In 2008, a collection of more than 350 molas was donated to the IMA by Irene Hollister, whose late husband, Paul Hollister – a writer, lecturer, painter and photographer – collected them in the 1960s and 1970s. Living in New Hampshire, Hollister sought out the IMA from her research of textile collections. The molas represent the textile arts of the Kuna Indians, the indigenous people of Panama and Columbia. The Kuna are famous for their bright, colorful and meticulously appliquéd textiles, which adorn the front and back of Kuna women’s blouses. MOLA: Kuna Needle Arts from the San Blas Islands, Panama includes a selection of about 50 of the finest molas from the Museum’s collection. Ranging in date from the early 1900s to the 1970s, the molas represent a myriad of motifs and designs.

Timeless Beauty
Closes July 14, 2013 (ends this Sunday)
11 a.m.–5 p.m. Tuesdays, Wednesdays and Saturdays
11 a.m.–9 p.m. Thursdays and Fridays
Noon–5 p.m. Sundays
Frances Parker Appel Gallery
Free

“Timeless” can refer to something that is not restricted to a particular time period or age. It also describes things that are enduring, ageless, and unaffected by time. This exhibition looks at the Japanese genre called bijinga, or pictures of female beauties, from both vantage points, using prints from the last three decades of the 18th century through modern times. On one hand it allows one to compare which aspects artists from different periods seized upon as markers of feminine grace and attractiveness. On the other, it includes prints that have been damaged over time but still retain appreciable elements of beauty.

William Hogarth: The Painter Of Comic History
Closes August 4, 2013
11 a.m.–5 p.m. Tuesdays, Wednesdays and Saturdays
11 a.m.–9 p.m. Thursdays and Fridays
Noon–5 p.m. Sundays
Steven Conant Galleries
Free

William Hogarth (1697–1764) was born in London and rarely strayed beyond its precincts. Overcrowded with a million people, London provided a limitless source of subjects for his observant eye and sharp wit. His print cycles, A Harlot’s Progress, A Rake’s Progress, and Marriage à la Mode, made Hogarth the artistic corollary of his contemporary literary satirists, Henry Fielding and Jonathan Swift. Drawn from the IMA’s permanent collection, this exhibition looks at 57 works produced by Hogarth over the course of 40 years.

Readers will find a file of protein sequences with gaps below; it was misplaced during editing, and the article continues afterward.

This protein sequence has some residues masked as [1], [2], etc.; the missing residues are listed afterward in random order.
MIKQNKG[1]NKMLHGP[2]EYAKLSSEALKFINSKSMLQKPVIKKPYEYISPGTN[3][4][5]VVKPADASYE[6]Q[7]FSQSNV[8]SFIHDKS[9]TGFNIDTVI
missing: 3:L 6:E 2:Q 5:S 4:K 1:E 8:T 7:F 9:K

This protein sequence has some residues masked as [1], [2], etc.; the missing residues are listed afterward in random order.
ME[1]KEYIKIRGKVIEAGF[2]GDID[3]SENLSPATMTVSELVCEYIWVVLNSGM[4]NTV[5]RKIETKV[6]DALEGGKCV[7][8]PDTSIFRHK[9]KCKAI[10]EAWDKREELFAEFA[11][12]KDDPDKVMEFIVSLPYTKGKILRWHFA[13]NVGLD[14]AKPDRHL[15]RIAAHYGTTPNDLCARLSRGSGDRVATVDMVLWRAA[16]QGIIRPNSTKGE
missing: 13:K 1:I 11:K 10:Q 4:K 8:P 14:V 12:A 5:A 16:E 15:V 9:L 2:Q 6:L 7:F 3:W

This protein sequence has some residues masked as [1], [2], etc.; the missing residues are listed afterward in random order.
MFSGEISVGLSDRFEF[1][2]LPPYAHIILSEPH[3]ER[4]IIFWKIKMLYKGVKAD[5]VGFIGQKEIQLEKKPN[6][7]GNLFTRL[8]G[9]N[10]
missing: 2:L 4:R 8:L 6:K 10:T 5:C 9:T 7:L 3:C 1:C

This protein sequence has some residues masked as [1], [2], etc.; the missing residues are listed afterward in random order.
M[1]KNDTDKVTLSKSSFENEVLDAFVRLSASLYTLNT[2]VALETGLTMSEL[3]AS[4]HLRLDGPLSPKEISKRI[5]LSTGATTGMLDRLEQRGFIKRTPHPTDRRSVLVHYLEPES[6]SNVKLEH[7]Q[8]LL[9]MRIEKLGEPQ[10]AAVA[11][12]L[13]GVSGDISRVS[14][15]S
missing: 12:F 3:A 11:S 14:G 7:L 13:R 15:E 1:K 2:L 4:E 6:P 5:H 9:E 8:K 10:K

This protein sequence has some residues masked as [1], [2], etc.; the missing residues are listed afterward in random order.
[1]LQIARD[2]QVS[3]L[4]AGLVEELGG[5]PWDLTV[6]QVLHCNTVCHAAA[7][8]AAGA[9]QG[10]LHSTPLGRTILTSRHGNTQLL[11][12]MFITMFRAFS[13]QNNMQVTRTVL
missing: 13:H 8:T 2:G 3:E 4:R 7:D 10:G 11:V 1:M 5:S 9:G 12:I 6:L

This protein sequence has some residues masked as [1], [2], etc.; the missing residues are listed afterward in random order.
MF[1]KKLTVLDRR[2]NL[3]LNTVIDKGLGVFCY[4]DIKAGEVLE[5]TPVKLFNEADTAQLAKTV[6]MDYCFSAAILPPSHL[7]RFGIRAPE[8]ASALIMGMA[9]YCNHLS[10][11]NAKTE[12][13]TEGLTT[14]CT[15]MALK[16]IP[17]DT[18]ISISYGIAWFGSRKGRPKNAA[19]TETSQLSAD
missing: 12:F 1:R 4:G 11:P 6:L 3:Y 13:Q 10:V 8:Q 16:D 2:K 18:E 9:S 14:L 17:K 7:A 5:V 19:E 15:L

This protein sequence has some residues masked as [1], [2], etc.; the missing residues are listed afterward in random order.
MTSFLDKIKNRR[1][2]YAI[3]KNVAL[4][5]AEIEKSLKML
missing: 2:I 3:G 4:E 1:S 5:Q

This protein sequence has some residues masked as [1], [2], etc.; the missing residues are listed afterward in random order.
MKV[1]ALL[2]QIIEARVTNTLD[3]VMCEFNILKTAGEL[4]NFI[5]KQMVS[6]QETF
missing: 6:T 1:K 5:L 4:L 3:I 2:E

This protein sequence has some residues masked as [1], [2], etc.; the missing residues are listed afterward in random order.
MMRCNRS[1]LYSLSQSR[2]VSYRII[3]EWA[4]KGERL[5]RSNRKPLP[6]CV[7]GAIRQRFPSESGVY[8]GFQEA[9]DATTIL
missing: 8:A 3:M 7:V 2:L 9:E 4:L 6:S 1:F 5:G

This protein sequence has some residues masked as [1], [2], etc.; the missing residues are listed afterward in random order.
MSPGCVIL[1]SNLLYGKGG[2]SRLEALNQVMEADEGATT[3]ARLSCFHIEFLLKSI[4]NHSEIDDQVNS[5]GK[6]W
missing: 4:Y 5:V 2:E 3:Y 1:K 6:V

Majestic African Textiles
Through March 2, 2014
11 a.m.–5 p.m. Tuesdays, Wednesdays and Saturdays
11 a.m.–9 p.m. Thursdays and Fridays
Noon–5 p.m. Sundays
Gerald and Dorit Paul Galleries
Free

The new exhibition Majestic African Textiles presents a spectacular array of royal and prestige cloths, masking and ritual garments, and superbly beaded and embellished objects. Featuring more than 60 pieces drawn from the IMA’s permanent collection and augmented with a few major loans, the show highlights a significant and diverse group of richly patterned and elaborately decorated textiles from North and sub-Saharan Africa. Organized geographically and representing various African ethnic groups, Majestic African Textiles is the first exhibition at the IMA to gather together a large number of these prized pieces to showcase their splendor and significance.

Indiana By The Numbers
Through May 4, 2014
11 a.m.–5 p.m. Tuesdays, Wednesdays and Saturdays
11 a.m.–9 p.m. Thursdays and Fridays
Noon–5 p.m. Sundays
Elma D. and Orville A. Wilkinson Gallery
Free

Commissioned in 1980 for the 20th anniversary of Melvin Simon & Associates (now Simon Property Group), Robert Indiana’s eight-foot-tall polychrome Numbers are iconic works from one of America’s most recognizable artists. The new exhibition Indiana by the Numbers traces the history of their design and fabrication, tells the story of their display before they were donated to the IMA in 1989, and provides a glimpse into their recent restoration and repainting by the IMA conservation department.

The Indianapolis Museum of Art is located at 4000 Michigan Road. For more information, visit http://www.imamuseum.org/, or call 317-923-1331.